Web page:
March 31 is the intended date for a Final Proxy Statement.  Even allowing for the forensic cleanup that might be applied to the disclosures in the March 8 filing, unless the shareholder vote is canceled outright there are several features likely to trigger controversy between now and the May 12 meeting: 
  • the size of Darbee's take is driven by what are considered to be comparable companies, but the PG&E Board's Compensation Committee has managed to define this peer group so that it is dominated by multi-state and multi-national companies that derive significant portions of their revenue from competitive energy markets and consequently entail a much higher level of business risk.
  • no recognition is given to the fact that PG&E derives all of its revenue from its regulated business, that its regulatory risk is concentrated in one state rather than across multiple jurisdictions, and that it benefits from a bankruptcy settlement that obligates its regulator to maintain a level of generosity that will assure at least a single "A" investment grade rating for its debt.
  • Darbee has packed the four-member Compensation Committee with two of his telephone company cronies from his days at PacBell, including the Committee Chair.  Even with the two other members, the Committee is completely devoid of any professional experience in the regulated electricity or natural gas business.
  • the Committee, which met four times in 2009, is unavoidably dependent upon its "independent executive compensation consultant" but had to replace said independent consultant after determining that "in order to avoid potential conflicts of interest, its consultant should provide no other services to PG&E Corporation or its affiliates."  Apparently, discovery of $996,000 of other work being done for Management compared to $118,000 for the Committee stretched the concept of "independent" too far, and in September 2009 the Committee switched consultants.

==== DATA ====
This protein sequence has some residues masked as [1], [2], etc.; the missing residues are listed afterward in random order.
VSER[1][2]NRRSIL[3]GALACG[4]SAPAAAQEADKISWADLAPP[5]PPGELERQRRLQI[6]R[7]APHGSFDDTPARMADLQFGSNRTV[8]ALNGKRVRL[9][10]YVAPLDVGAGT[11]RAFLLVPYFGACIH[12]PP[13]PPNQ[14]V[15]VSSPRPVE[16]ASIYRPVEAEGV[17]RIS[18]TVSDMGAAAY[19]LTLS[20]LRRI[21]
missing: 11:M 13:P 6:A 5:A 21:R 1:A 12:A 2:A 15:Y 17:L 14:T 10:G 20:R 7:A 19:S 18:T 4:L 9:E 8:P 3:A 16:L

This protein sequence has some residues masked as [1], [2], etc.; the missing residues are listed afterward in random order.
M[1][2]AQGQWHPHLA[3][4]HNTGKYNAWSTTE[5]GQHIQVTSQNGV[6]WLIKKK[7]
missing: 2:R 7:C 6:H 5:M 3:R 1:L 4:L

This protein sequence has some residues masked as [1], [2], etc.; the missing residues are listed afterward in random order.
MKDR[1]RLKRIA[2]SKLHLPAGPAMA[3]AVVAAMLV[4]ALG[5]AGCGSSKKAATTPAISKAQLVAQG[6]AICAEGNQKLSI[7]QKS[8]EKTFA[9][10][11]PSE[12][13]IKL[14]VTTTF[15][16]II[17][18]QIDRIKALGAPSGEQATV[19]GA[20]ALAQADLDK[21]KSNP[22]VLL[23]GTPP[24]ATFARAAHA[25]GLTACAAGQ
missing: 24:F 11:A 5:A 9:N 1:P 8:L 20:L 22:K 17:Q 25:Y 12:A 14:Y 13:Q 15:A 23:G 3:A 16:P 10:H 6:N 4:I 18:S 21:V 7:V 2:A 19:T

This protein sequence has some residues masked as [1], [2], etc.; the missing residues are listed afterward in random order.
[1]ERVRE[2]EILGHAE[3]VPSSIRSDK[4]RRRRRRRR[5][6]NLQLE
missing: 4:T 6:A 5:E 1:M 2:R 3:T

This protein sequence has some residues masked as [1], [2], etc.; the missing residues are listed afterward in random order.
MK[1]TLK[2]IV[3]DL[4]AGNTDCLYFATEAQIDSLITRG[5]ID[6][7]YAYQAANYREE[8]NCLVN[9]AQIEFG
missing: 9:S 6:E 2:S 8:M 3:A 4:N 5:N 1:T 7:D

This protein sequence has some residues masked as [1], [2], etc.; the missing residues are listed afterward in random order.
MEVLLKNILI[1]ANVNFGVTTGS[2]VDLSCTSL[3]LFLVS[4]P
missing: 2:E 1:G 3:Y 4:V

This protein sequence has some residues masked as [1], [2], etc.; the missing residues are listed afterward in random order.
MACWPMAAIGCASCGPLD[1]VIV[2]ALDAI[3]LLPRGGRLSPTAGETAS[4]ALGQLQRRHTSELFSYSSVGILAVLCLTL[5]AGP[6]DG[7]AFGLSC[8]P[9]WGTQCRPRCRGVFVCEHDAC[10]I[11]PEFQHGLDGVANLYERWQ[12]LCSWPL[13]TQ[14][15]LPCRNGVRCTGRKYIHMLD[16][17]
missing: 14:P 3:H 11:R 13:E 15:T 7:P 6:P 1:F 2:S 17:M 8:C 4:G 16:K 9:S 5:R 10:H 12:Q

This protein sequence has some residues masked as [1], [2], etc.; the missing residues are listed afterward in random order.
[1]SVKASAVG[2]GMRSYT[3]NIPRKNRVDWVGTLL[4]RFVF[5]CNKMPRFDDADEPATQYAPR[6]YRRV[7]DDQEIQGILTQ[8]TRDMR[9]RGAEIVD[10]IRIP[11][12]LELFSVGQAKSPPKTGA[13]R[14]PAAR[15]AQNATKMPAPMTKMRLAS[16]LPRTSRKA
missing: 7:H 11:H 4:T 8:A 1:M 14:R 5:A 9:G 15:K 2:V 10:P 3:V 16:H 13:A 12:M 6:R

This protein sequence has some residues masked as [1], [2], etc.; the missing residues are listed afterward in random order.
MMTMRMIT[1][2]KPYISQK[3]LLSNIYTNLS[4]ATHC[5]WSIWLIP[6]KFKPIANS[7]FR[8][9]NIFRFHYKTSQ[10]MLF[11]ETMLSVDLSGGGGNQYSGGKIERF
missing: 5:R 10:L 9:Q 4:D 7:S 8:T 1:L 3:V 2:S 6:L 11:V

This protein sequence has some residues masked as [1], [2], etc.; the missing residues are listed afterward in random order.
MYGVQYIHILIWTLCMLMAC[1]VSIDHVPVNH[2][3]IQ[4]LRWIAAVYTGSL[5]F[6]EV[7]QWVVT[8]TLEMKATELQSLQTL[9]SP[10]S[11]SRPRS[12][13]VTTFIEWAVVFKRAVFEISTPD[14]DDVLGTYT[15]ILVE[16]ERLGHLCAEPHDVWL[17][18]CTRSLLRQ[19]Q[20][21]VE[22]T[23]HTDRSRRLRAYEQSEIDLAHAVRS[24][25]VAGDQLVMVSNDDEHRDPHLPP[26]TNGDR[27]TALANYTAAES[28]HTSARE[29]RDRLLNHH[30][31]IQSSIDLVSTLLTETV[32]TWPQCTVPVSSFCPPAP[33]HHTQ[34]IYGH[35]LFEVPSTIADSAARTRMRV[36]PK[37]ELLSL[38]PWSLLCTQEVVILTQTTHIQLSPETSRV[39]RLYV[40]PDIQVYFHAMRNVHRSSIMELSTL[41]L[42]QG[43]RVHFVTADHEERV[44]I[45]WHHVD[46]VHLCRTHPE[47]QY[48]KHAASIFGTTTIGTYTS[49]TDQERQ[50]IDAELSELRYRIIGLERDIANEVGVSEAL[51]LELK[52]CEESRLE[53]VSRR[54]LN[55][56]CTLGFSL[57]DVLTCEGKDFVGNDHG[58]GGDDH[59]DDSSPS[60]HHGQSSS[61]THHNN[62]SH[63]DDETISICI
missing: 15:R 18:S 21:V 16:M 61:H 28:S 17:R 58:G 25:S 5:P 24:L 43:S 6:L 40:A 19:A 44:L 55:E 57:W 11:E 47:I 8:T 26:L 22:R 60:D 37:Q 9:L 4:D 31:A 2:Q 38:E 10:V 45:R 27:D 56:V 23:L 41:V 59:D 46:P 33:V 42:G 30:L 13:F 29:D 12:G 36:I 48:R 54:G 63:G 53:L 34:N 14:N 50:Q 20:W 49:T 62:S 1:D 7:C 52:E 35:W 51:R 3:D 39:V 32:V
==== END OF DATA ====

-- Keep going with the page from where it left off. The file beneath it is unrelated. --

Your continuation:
• although PG&E shareholders adopted a resolution in 2006 restricting golden parachutes, the policy apparently did not restrict platinum arrangements with Darbee:  he's entitled to $10.0 million upon termination for cause; $27.6 million upon death or disability; $29.5 million upon resignation or retirement;  $34.2 million upon termination without cause; and $48.1 million upon change in control and other triggering events.
Awkwardly, these measures along with the excess service credits Darbee has received in the PG&E Corporation Supplemental Retirement Plan (16.5 years of credit after 6.5 years of participation) appear to be in substantial conflict with the "Guiding Principles" released by the Conference Board Task Force on Executive Compensation -- a group of 13 business leaders on which PG&E board member  David R. Andrews served and whose web site prominently displays the endorsement of CalSTRS.

(Photo credits:  Caesar, QED Book Publishing; Darbee, Genesis Photo Agency)